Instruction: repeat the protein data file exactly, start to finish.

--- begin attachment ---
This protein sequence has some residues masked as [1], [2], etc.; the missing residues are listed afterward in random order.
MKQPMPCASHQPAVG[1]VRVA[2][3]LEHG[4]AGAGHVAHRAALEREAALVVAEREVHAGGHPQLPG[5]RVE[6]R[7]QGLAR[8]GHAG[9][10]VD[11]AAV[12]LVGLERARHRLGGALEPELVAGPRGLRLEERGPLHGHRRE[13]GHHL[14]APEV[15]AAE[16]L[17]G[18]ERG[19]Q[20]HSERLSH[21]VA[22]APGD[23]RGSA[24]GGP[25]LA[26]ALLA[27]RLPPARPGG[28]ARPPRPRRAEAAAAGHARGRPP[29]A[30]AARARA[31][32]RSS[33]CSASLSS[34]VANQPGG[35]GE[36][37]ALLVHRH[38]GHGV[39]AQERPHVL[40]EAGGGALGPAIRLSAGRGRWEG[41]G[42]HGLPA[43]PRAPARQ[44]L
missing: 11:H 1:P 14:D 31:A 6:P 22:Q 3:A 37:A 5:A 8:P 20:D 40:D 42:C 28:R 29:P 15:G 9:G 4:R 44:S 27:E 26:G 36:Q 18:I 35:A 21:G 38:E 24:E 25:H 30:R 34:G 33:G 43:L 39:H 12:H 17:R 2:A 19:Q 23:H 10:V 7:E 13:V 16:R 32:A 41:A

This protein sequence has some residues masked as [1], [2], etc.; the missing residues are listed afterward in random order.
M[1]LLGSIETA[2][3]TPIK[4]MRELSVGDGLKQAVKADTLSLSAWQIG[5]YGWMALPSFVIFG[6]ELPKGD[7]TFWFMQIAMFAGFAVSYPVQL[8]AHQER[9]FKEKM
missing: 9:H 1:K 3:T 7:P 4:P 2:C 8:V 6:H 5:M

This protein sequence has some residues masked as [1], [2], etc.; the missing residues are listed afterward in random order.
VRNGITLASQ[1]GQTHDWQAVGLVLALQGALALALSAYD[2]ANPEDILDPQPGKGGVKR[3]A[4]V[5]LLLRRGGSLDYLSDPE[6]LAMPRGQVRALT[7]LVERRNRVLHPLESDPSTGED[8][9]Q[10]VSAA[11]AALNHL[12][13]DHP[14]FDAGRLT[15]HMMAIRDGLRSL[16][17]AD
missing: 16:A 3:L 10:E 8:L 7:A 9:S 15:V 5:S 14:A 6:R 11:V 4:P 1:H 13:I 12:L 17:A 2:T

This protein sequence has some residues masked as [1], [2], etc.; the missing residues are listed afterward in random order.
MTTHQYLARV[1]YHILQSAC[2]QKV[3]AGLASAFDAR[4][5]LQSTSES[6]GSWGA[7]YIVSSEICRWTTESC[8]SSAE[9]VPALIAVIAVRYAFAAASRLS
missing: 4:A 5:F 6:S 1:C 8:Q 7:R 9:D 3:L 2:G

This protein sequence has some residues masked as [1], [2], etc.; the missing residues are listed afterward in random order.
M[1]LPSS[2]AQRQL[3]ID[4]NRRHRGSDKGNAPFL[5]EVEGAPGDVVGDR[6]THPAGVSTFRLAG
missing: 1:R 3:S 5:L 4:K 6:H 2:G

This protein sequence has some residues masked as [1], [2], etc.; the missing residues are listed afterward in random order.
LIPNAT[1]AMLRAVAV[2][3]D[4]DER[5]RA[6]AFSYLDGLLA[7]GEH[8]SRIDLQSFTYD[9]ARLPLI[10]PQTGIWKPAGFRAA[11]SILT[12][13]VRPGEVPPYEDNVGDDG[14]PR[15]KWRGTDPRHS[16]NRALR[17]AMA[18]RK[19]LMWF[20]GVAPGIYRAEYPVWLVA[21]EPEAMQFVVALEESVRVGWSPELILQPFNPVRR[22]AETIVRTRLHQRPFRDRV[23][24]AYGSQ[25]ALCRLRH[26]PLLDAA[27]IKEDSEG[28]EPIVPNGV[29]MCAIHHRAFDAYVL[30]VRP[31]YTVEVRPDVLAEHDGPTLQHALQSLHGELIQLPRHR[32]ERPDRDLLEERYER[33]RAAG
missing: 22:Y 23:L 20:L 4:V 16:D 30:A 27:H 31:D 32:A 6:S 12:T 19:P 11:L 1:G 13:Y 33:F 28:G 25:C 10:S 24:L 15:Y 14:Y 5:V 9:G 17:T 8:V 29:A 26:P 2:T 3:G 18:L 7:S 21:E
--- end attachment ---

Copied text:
This protein sequence has some residues masked as [1], [2], etc.; the missing residues are listed afterward in random order.
MKQPMPCASHQPAVG[1]VRVA[2][3]LEHG[4]AGAGHVAHRAALEREAALVVAEREVHAGGHPQLPG[5]RVE[6]R[7]QGLAR[8]GHAG[9][10]VD[11]AAV[12]LVGLERARHRLGGALEPELVAGPRGLRLEERGPLHGHRRE[13]GHHL[14]APEV[15]AAE[16]L[17]G[18]ERG[19]Q[20]HSERLSH[21]VA[22]APGD[23]RGSA[24]GGP[25]LA[26]ALLA[27]RLPPARPGG[28]ARPPRPRRAEAAAAGHARGRPP[29]A[30]AARARA[31][32]RSS[33]CSASLSS[34]VANQPGG[35]GE[36][37]ALLVHRH[38]GHGV[39]AQERPHVL[40]EAGGGALGPAIRLSAGRGRWEG[41]G[42]HGLPA[43]PRAPARQ[44]L
missing: 11:H 1:P 14:D 31:A 6:P 22:Q 3:A 37:A 5:A 8:P 20:D 40:D 42:C 28:R 29:P 15:G 9:G 4:R 44:S 27:E 26:G 36:Q 18:I 35:A 21:G 38:E 24:E 25:H 30:R 34:G 33:G 43:L 39:H 12:H 17:R 2:A 19:Q 23:H 10:V 7:E 13:V 16:R 32:A 41:A

This protein sequence has some residues masked as [1], [2], etc.; the missing residues are listed afterward in random order.
M[1]LLGSIETA[2][3]TPIK[4]MRELSVGDGLKQAVKADTLSLSAWQIG[5]YGWMALPSFVIFG[6]ELPKGD[7]TFWFMQIAMFAGFAVSYPVQL[8]AHQER[9]FKEKM
missing: 9:H 1:K 3:T 7:P 4:P 2:C 8:V 6:H 5:M

This protein sequence has some residues masked as [1], [2], etc.; the missing residues are listed afterward in random order.
VRNGITLASQ[1]GQTHDWQAVGLVLALQGALALALSAYD[2]ANPEDILDPQPGKGGVKR[3]A[4]V[5]LLLRRGGSLDYLSDPE[6]LAMPRGQVRALT[7]LVERRNRVLHPLESDPSTGED[8][9]Q[10]VSAA[11]AALNHL[12][13]DHP[14]FDAGRLT[15]HMMAIRDGLRSL[16][17]AD
missing: 16:A 3:L 10:E 8:L 7:A 9:S 15:V 5:S 14:A 6:R 11:V 4:P 1:H 13:I 12:L 17:A 2:T

This protein sequence has some residues masked as [1], [2], etc.; the missing residues are listed afterward in random order.
MTTHQYLARV[1]YHILQSAC[2]QKV[3]AGLASAFDAR[4][5]LQSTSES[6]GSWGA[7]YIVSSEICRWTTESC[8]SSAE[9]VPALIAVIAVRYAFAAASRLS
missing: 4:A 5:F 6:S 1:C 8:Q 7:R 9:D 3:L 2:G

This protein sequence has some residues masked as [1], [2], etc.; the missing residues are listed afterward in random order.
M[1]LPSS[2]AQRQL[3]ID[4]NRRHRGSDKGNAPFL[5]EVEGAPGDVVGDR[6]THPAGVSTFRLAG
missing: 1:R 3:S 5:L 4:K 6:H 2:G

This protein sequence has some residues masked as [1], [2], etc.; the missing residues are listed afterward in random order.
LIPNAT[1]AMLRAVAV[2][3]D[4]DER[5]RA[6]AFSYLDGLLA[7]GEH[8]SRIDLQSFTYD[9]ARLPLI[10]PQTGIWKPAGFRAA[11]SILT[12][13]VRPGEVPPYEDNVGDDG[14]PR[15]KWRGTDPRHS[16]NRALR[17]AMA[18]RK[19]LMWF[20]GVAPGIYRAEYPVWLVA[21]EPEAMQFVVALEESVRVGWSPELILQPFNPVRR[22]AETIVRTRLHQRPFRDRV[23][24]AYGSQ[25]ALCRLRH[26]PLLDAA[27]IKEDSEG[28]EPIVPNGV[29]MCAIHHRAFDAYVL[30]VRP[31]YTVEVRPDVLAEHDGPTLQHALQSLHGELIQLPRHR[32]ERPDRDLLEERYER[33]RAAG
missing: 22:Y 23:L 20:L 4:V 16:D 30:A 27:H 31:D 32:A 6:S 12:T 19:P 11:L 1:G 13:Y 33:F 28:G 25:C 10:S 24:L 15:Y 14:Y 5:V 9:G 17:T 8:V 29:A 26:P 2:T 3:G 18:L 7:S 21:E